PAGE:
No indexation should be applied to the salary; the Society will apply an annual inflationary increase to the salary of successful awards. The level of inflation applied will be determined by HM Treasury’s GDP deflator. This will be reviewed on an annual basis and the value of awards amended in line with increases or decreases in the GDP deflator.

Successful Dorothy Hodgkin Fellows and University Research Fellows who are about to start their first year are eligible to apply for a research grant of up to £150,000. A significant proportion of first year Dorothy Hodgkin Fellows and University Research Fellows will receive this additional start up grant.

Application process

Applications will initially be reviewed and then shortlisted by members of Dorothy Hodgkin Fellowship Selection Panels. Applicants will be notified if they have reached the short listing stage by March.
The shortlisted proposals will be reviewed by three independent referees suggested by the panel members and successful applicants will be shortlisted for an interview. Applicants will be informed of the result of this stage in May and interviews will take place in June.

The final decision is made at a meeting of the Panel in June, and applicants will be notified of the result in July.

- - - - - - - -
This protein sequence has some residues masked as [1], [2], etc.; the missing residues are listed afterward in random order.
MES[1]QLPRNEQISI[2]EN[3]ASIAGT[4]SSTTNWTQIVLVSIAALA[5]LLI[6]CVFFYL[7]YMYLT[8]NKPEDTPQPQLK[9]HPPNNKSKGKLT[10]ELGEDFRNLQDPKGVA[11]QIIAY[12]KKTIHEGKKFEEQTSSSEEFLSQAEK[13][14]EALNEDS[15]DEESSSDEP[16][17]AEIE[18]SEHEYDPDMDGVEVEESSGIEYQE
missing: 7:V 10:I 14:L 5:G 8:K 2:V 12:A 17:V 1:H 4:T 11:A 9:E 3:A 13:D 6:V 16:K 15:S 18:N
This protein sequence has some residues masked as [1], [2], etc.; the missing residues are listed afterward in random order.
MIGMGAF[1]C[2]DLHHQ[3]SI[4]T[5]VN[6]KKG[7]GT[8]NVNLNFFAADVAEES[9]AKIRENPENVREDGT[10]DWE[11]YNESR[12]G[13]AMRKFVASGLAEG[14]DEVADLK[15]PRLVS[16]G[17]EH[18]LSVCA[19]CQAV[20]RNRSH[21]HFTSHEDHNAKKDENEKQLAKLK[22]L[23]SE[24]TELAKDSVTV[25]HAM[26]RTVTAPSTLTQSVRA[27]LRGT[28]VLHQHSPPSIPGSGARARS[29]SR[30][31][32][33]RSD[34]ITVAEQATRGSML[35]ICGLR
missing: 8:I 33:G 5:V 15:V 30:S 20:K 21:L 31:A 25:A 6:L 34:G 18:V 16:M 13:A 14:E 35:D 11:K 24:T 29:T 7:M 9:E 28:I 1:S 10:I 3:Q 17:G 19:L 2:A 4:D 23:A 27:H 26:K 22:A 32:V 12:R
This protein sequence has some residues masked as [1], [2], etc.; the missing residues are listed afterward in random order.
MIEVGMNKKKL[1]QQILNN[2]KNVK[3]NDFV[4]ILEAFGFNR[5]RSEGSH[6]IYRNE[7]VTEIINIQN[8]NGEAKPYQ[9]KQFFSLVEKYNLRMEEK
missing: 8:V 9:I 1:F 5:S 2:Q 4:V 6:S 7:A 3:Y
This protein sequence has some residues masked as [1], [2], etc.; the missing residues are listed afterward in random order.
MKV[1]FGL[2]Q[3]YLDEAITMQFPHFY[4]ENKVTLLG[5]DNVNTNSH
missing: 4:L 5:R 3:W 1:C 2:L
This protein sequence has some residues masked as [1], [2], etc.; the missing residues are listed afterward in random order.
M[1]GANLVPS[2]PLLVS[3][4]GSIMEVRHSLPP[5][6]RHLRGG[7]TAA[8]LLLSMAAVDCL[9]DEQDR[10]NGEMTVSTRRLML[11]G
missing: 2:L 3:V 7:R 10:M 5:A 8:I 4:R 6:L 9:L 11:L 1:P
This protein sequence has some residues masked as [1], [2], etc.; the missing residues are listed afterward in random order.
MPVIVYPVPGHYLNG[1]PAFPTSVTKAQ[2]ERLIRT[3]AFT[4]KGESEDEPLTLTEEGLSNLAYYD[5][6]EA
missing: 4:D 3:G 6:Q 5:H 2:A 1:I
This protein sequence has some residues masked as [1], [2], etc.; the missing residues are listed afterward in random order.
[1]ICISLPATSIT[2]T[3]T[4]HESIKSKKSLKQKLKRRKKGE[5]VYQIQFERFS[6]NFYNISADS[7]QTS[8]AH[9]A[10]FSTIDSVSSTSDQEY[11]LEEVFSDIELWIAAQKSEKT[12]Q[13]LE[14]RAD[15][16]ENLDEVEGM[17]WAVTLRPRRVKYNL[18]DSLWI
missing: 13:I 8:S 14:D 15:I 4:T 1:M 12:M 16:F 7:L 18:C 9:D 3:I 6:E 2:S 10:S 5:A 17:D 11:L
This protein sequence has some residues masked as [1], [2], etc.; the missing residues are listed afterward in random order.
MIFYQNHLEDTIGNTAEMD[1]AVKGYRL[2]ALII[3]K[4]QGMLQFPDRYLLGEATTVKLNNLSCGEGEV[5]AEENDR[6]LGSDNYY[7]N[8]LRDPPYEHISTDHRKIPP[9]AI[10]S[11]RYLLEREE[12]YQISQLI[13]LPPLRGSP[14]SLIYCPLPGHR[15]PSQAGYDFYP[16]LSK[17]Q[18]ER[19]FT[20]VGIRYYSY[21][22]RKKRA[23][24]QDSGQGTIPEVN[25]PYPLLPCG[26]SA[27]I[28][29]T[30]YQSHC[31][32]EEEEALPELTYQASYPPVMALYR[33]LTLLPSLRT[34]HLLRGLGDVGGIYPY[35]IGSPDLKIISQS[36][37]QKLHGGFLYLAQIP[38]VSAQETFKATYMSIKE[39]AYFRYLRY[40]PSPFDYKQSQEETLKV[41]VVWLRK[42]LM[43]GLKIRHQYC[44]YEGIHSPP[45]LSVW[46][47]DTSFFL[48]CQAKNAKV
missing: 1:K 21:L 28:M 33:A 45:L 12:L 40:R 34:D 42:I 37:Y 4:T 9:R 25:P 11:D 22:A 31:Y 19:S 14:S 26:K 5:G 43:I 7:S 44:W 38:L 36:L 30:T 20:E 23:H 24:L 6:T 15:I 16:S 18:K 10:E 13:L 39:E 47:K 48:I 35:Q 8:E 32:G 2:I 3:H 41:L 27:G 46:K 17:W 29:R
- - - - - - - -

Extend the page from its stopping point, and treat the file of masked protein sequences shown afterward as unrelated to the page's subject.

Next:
Please note that interviews for the fellowships will be held at the Royal Society. Applicants are asked to keep the third week of June free. Only applicants that pass the other stages of assessment will be invited.

Applying for this scheme

This scheme is currently closed to applications.

The 2015 Round is currently being assessed, the next round will open in November 2015. Five Dorothy Hodgkin Fellowships are offered each year. The success rate in 2014 was 8%.


Royal Society EPSRC Dorothy Hodgkin Fellowships

Additional awards are available for outstanding early career researchers who are working within EPSRC’s remit.

Early career schemes

University Research Fellowship
For outstanding scientists in the UK at an early to mid-stage of their research career who have the potential to become leaders in their field.

Dorothy Hodgkin Fellowship
For outstanding scientists in the UK at an early stage of their research career who require a flexible working pattern due to personal circumstances such as parenting or caring responsibilities or health issues.

Sir Henry Dale Fellowship
For outstanding post-doctoral scientists wishing to build their own UK-based, independent research career addressing an important biomedical question.

Newton International Fellowship
For non-UK scientists who are at an early stage of their research career and wish to conduct research in the UK.

We also provide the Education Research Fellowship for early-career academics in the UK researching physics and mathematics education and the JSPS Postdoctoral Fellowship for early-career scientists in the UK who want to conduct research in Japan.

See all the grant schemes.

Equality and diversity

Read more about the Royal Society's work to promote equality and diversity in UK science.

Contact us

If you have a question about this scheme, please first read the scheme notes which contain more information. If the answer is still not available, you can contact the grants team here.